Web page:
Yes, but note the original message:
Or i will park the car with 5 or 6 blue bars showing, and when i start up the car an hour later or so, it has gone down to 2 pink bars.
That's not at all normal. ... Unless, of course, he's forgetting to turn the car off, which is possible. :wink:
 

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Like I said, I have tricked myself into thinking that too since it goes down so fast when starting the car. It "appears" that it dropped sitting there,. In reality, I backed out of my parking space and started heading out the parking lot, then looked at the display. In that time, it can drop and it gives the illusion that I mentioned. Remember, people don't always remember every detail exactly. That's why eyewitness testimony is less ideal than forensic evidence.

When you take his whole description into account, it is most likely normal. That is more likely than the coincidence of the exact behavior expected in the heat with an abnormal behavior that adds one slight kink into it but matches it otherwise perfectly.
 

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Besides, do we know the parameters Toyota used to calculate battery state of charge? I doubt it. Remember, the battery voltage varies by state of charge and the inverse of temperature. It could be a nice hot battery indicates differently than a nice cool one.

I've read that the SOC meter may rely on the computer's calculation of charge in minus charge out. This would be a good way to go, but not totally accurate. So the system may also use battery voltage to help correct errors that creep in from the calculation. In extreme situations, such as 50 C days, this could cause indication errors.
 

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Maybe somebody can comment in a more quantitative way about this, but battery efficiency is significantly affected by vehicle cabin temperatures. A very hot battery won't charge or discharge like a batter running at optimum temperature. This may have an effect on what is reported to the MFD, highly sanitized as that information is.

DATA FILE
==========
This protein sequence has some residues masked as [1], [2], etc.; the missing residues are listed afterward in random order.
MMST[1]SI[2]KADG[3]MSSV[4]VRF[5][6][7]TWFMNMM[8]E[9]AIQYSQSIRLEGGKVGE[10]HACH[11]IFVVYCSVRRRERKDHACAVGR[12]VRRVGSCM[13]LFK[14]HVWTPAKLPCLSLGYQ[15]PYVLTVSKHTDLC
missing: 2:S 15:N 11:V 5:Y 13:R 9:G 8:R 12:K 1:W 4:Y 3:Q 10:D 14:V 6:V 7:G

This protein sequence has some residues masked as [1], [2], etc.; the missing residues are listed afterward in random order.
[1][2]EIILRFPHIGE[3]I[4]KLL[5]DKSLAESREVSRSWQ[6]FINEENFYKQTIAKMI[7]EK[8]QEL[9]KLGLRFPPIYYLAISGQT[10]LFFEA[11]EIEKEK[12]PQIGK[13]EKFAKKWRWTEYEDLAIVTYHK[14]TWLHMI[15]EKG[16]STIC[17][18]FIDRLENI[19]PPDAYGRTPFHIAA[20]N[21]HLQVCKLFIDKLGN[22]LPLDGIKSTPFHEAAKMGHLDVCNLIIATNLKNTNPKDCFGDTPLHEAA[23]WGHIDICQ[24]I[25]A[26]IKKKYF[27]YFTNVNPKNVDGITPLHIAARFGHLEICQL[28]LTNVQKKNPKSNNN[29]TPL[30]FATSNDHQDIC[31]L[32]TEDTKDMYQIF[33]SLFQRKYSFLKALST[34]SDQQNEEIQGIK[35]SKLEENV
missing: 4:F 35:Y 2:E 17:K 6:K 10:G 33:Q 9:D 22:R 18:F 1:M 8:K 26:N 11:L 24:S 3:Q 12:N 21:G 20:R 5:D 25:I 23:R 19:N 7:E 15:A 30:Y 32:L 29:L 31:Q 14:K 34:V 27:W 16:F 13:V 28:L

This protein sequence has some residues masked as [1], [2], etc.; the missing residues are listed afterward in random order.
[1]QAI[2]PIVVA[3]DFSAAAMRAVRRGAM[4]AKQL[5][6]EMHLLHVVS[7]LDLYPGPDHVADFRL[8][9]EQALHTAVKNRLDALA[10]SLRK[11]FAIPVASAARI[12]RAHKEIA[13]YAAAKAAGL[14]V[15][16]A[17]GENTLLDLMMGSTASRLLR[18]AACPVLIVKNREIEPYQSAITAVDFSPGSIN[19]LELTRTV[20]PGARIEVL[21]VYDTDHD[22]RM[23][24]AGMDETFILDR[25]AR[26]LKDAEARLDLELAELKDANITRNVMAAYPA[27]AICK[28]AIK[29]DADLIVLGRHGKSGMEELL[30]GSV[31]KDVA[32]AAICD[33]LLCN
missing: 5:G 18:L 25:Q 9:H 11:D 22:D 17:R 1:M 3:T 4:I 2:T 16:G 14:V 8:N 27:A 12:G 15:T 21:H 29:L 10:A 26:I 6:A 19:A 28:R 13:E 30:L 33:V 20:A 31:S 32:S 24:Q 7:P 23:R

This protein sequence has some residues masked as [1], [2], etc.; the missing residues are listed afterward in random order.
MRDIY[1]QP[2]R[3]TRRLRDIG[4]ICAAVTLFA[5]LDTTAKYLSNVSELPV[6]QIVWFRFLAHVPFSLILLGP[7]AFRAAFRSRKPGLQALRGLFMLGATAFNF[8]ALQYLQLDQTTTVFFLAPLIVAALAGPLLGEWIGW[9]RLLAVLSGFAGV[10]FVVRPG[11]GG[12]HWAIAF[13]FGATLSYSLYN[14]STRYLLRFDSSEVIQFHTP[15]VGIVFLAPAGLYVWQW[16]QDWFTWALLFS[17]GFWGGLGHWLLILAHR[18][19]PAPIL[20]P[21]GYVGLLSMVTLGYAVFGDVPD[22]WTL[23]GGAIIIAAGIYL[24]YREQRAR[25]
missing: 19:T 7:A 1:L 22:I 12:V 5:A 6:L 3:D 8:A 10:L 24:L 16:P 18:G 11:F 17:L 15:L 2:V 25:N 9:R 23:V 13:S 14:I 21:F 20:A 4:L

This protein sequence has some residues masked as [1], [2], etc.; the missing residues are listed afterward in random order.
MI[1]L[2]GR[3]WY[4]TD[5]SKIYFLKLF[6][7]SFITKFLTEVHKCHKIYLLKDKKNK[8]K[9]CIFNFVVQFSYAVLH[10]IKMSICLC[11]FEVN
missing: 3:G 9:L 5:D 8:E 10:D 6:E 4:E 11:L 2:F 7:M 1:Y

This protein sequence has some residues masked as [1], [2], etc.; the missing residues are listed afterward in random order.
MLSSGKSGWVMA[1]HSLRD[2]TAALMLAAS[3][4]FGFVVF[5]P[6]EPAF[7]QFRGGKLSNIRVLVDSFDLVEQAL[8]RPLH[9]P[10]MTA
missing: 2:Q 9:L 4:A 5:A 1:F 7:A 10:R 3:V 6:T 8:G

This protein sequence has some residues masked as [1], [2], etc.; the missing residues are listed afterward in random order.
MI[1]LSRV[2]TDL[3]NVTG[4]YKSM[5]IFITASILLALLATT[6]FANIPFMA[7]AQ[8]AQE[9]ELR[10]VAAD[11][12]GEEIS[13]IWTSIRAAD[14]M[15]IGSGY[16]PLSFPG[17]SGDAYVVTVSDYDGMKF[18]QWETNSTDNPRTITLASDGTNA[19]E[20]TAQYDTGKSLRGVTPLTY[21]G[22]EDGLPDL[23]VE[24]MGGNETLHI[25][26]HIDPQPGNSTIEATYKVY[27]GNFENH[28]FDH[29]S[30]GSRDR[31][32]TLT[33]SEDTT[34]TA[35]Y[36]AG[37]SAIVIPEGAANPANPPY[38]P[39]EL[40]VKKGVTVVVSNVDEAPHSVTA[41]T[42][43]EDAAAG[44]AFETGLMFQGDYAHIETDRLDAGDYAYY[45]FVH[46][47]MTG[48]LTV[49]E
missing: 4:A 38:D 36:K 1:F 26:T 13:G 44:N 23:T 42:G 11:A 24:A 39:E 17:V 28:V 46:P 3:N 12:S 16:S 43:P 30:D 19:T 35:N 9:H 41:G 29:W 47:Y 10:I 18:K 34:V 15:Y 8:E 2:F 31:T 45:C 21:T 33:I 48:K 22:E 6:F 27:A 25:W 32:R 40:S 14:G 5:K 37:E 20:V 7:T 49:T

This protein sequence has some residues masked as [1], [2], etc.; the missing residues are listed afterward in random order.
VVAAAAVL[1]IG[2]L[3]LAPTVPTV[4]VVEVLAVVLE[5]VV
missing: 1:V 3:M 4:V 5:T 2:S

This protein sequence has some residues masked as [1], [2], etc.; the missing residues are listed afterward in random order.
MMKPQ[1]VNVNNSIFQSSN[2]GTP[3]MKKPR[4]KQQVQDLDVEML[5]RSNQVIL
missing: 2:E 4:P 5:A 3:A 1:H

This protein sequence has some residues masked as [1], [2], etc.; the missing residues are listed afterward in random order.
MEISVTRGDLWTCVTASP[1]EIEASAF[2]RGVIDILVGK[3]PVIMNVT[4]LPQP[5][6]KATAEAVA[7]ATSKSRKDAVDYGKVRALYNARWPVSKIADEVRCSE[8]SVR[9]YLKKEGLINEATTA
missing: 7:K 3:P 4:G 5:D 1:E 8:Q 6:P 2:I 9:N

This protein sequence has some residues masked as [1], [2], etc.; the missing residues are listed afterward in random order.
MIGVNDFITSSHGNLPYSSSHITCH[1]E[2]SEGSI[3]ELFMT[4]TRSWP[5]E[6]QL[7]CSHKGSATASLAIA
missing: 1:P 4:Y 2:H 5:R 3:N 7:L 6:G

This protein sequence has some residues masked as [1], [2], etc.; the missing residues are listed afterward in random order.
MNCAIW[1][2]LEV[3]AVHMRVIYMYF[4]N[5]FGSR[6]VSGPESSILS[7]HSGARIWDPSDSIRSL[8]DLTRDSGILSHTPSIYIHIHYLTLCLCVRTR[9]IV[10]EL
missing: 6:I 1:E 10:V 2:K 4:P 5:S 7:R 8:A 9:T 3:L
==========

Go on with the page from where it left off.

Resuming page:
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And it has been extremely hot in Palm Springs recently. The 10 day forecast shows highs 105-114 which will really make the A/C work hard and consume a large amount of energy.
 

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Discussion Starter #18
redwein is right. I didn't keep my eyes on the screen as i was backing out of the garage or the parking space. I only noticed that it was blue when i started the car. a FEW MOMENTS LATER i noticed the pink. By the way, this was all happening with outside temps in palm springs between 110 and 117. Yesterday I drove to LA, and i saw green (especially coming down out of the hills), but iit never went to pink. It was mostly 4 to 5 blue bars, and the temps were in the 80's throughout most of the trip. Actually when i got home Palm Springs was 99 and i still wasn't having any problems with the bars (and i was running the auto a/c all the time on the trip, but then it's use varies according to the inside temp of the car) A/C seems to be the reason alright. Thanks to all of you for your input on this.
 

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That makes sense. The A/C has to work much harder when it is starting out and everything is hot. Once the temps stabilize, it can handle the higher temps without a big hit on the charge, unless you get stopped for a longer period of time. Glad to hear that your car is doing ok.
 

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One has to think of an AC compressor as a person with a bucket in a boat who's job is to bail out the boat. If he starts his job with the boat fairly swamped and a steady stream of water coming in, he'll be working overtime to get the water level down. On the other hand, if the boat is dry but then springs a leak where he his more than able to keep up, then the boat will stay fairly dry.